What is Life? It is a flash of a firefly in the night. It is a breath of a buffalo in the winter time. It is as the little shadow that runs across the grass and loses itself in the sunset. Crowfoot (c.1830-1890), chief of the Blackfoot Indians
The Native Indians were deeply in touch with nature, and for good reason. Their lives were intertwined physically and spiritually, and they depended on the land for their survival. In the early days of the Great Plains the Indians set regular fires to bring forth new shoots and attract the bison and grazing herds. It was a way of life, and together they helped to maintain over 700 million acres of native grasses stretching from Tennessee to the steps of the Rockies.
A glimpse into a life that once was
Today, less than 1% of these grasses remain, the prairies destroyed by early settlers, bison hunting (to near extinction in the 1890′s) and encroachment of the forest. Similar to the north, many Southern states are working on conservation and reintroduction of native grasses, and we got a view of that effort at the Elk and Bison Range in Land Between the Lakes, KY.
It’s a small glimpse into a life that once was. Bison ranging on the prairie, grasses swaying and bursting with life, and a peek into the past. Worth the trip indeed.
A mint julep is not a product of a formula. It is a ceremony and must be performed by a gentleman possessing a true sense of the artistic; a deep reverence for the ingredients and a proper appreciation of the occasion.
Lt. Simon Bolivar Buckner, 1937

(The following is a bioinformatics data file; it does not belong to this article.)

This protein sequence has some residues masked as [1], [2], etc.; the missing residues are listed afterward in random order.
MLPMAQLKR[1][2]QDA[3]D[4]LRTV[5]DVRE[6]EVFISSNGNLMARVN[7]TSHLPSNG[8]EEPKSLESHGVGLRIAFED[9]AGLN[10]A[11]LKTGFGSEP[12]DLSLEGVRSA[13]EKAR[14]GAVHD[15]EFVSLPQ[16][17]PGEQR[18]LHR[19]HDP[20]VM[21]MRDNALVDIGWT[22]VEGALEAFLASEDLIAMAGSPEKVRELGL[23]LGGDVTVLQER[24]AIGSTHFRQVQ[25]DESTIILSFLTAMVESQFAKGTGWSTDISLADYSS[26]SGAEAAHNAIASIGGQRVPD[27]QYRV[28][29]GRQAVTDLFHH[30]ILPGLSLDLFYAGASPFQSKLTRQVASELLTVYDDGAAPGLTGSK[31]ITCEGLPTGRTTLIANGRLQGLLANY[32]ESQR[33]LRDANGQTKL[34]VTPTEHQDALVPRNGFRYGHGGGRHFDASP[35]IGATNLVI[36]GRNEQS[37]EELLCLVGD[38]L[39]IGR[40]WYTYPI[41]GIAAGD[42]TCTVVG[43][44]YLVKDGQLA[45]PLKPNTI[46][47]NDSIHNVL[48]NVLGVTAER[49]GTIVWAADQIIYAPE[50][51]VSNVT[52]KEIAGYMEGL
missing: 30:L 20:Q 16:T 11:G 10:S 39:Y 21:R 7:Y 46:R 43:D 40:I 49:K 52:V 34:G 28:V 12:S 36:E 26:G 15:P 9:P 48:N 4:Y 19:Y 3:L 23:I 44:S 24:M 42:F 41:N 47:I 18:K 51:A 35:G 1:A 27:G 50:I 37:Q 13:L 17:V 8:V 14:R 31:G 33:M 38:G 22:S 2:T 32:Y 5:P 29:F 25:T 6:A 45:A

Just a touch of fall
Ahhh, Kentucky….land of bourbon and BBQ, fried chicken and the venerable Kentucky Derby. I feel a sudden impulse to wear large, floppy hats and sip Mint Juleps while giving out practical southern advice. After all, with our passing out of Illinois we’ve now officially entered the South and, as everyone knows, things are different here. A certain sense of ceremony and history about the place, even when it comes to drinking, as Lt Buckner so eloquently explained.
Polly poses in the evening sun
With our entrance into this new phase of our travels we also feel a change in the air. The very first stirrings of fall, a subtle changing of colors and a sniff of cooler nights. We drop our jacks at Kentucky Lake and admire the view. Instantly we decide to stay longer than planned to absorb the whole thing fully. After all, everyone takes their fine time in the South and, as they say down here, if something just dills your pickle, it should be worth stickin’ around for.
Kentucky Lake..worth a few more days indeed!